Art historian examines abundance, excess of French Renaissance through art, literature, architectureBy Josh Schonwald
Rebecca Zorach, Assistant Professor in Art History and the College, has won the 2006 Gustave O. Arlt Award from the Council of Graduate Schools. Each year, the council recognizes a promising young humanist who has written a book deemed to be an outstanding contribution to humanities scholarship. Zorach, a specialist in late medieval and Renaissance art, was recognized for her groundbreaking book, Blood, Milk, Ink, Gold: Abundance and Excess in the French Renaissance, published by the University Press.
The Society for the Study of Early Modern Women also honored Zorach as a co-recipient of its 2005 book prize for the best book relating to women and gender in the early modern period.
Zorach’s winning book is an interdisciplinary look at the visual culture of the French Renaissance, connecting multiple forms of art with social, economic and political forces of the period. Mary Sheriff, a University of North Carolina art historian who reviewed the book wrote, “It offers new possibilities for configuring a cultural history of any period.” Evelyn Welch of University of London called it “an exciting, innovative perspective . . . should be essential reading for art historians and historians alike.”
“Zorach’s book has clearly established her as one of the leading young art historians of a new generation,” said Danielle Allen, Dean of the Division of the Humanities. “Her theme is the multiplicity of symbolic and aesthetic meaning, a resource with which the French monarch could reinforce his own authority and artists could extend their conversations outside the programmatic reach of royal ideology. Her book offers a remarkably rich, synthetic account of French culture.”
In the book, Zorach focuses on a period of French art that has been the subject of relatively little scholarship. While art historians have closely examined Italian and Dutch art of the Renaissance, French works of the 16th century are less celebrated. Consequently, art historians have overlooked this period, said Zorach, leaving its study largely to French museum curators, who tend to think more in terms of style and attribution than the cultural and political issues, which inform her research.
While doing research in France in 1995, Zorach, who began her scholarly career as a late medievalist, grew increasingly interested in this extravagant and tumultuous period. Sixteenth-century French kings, believing they were the heirs to imperial Rome, commissioned a magnificent array of visual arts to secure their hopes of political ascendancy.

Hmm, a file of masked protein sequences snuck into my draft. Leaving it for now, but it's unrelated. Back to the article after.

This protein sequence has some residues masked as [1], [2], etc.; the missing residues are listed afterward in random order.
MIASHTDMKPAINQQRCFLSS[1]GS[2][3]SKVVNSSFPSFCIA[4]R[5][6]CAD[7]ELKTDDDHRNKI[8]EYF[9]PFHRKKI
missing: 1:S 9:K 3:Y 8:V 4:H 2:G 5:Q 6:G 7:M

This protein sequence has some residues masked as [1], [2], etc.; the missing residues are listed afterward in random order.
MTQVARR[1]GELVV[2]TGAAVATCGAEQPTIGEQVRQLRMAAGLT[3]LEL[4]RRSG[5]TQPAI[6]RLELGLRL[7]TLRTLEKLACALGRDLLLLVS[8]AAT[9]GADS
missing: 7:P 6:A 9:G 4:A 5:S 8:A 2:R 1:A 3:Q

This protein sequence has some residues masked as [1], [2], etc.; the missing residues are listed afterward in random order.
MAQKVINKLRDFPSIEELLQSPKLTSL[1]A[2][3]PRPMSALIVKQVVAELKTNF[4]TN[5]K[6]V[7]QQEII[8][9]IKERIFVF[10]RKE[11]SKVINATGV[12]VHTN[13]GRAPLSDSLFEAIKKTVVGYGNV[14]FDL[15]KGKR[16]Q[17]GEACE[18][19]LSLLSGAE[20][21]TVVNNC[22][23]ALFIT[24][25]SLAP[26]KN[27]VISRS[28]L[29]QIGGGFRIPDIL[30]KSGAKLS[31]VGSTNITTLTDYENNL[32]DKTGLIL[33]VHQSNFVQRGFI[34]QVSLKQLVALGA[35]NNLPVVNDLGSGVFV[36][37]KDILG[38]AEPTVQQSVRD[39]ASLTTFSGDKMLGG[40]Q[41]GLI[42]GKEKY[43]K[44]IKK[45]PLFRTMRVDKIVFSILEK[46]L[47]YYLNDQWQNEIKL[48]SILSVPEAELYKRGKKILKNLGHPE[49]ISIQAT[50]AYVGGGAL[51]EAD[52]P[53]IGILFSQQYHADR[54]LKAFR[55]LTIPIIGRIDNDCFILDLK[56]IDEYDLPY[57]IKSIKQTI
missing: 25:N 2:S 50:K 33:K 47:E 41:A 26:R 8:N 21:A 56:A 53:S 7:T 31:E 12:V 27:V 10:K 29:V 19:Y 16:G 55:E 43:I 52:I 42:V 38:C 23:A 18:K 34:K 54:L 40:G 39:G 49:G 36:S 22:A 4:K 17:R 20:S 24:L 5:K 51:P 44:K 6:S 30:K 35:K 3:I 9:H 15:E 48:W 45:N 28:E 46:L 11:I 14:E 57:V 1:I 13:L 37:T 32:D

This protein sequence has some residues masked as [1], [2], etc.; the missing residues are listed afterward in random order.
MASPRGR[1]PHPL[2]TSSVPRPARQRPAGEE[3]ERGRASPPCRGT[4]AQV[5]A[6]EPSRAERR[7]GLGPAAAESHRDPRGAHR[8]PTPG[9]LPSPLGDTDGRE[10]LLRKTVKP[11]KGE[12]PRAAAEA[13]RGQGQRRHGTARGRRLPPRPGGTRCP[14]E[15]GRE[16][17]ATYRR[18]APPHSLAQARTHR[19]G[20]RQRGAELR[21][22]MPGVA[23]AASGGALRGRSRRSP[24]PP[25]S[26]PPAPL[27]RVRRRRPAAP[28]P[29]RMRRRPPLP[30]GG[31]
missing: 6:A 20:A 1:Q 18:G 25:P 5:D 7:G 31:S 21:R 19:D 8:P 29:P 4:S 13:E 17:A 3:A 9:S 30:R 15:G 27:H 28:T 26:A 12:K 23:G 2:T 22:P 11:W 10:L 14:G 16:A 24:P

Specifically, Zorach, who had a particular interest in gender studies, began to look at the ways in which representations of women and gender were intertwined with economics in the architecture, art and literature of the period. A whole genre of literature, for instance, in late 15th-century France, was called the “Markets of Love.” At the Chateau of Fontainebleau near Paris, the female body often was used in sculptural ornamentation and in the frames of paintings. In this period of exuberant abundance, Zorach discovered, the female body also was used to represent wealth. “I started to identify an ‘ethos’ or ‘visual rhetoric’ of abundance in the French Renaissance, and to think about the complex ways it functioned culturally and aesthetically.”
Zorach’s interest evolved into a sweeping examination of the visual arts of the French Renaissance. From marvelous works by Francois Clouet, to oversexed ornamental prints, to Benvenuto Cellini’s golden saltcellar fashioned for Francis I, she looks at depictions of sacrifice, luxury, fertility, violence and sexual excess, as well as the contemporary critiques and commentary they engendered. And throughout this cultural history, abundance and excess flow in liquid forms—blood, milk, ink and molten gold.
“I structured the book, as the title suggests, as a series of substances that helped me think through the symbolic meanings and values of matter in 16th-century French culture,” she said, “in the performances of power, gender and resistance, and in the invention of new ways of thinking about the pleasures of art.”
Zorach noted that her dissertation was to her advantage in winning the Arlt award. “My dissertation was structured more like a book than a dissertation,” she said, “I always envisioned it this way.”
Another outgrowth of her dissertation was her work on the exhibition “Paper Museums: The Reproductive Print in Europe” at the Smart Museum of Art, which she co-curated two years ago. Through the prints of Albrecht Dčrer, Claude Lorrain, J.M.W. Turner and Marcantonio Raimondi, who collaborated with Raphael, the exhibition showcased the impact that printing had on conceptions of art and art making.
Zorach received both her M.A. and Ph.D. in Art History from Chicago in 1994 and 1999, respectively.
Before her appointment as an Associate Professor in Art History in 2003, Zorach was a Harper-Schmidt Fellow and a Collegiate Assistant Professor in the Humanities and the College.
Zorach is currently working on several projects, including another exhibition, titled “The Virtual Tourist in Renaissance Rome,” scheduled to open next fall at the Special Collections Research Center in the Joseph Regenstein Library. This show will display the library’s rare collection of Renaissance prints of Roman antiquities and monuments—the Speculum Romanae Magnificentiae—and related books.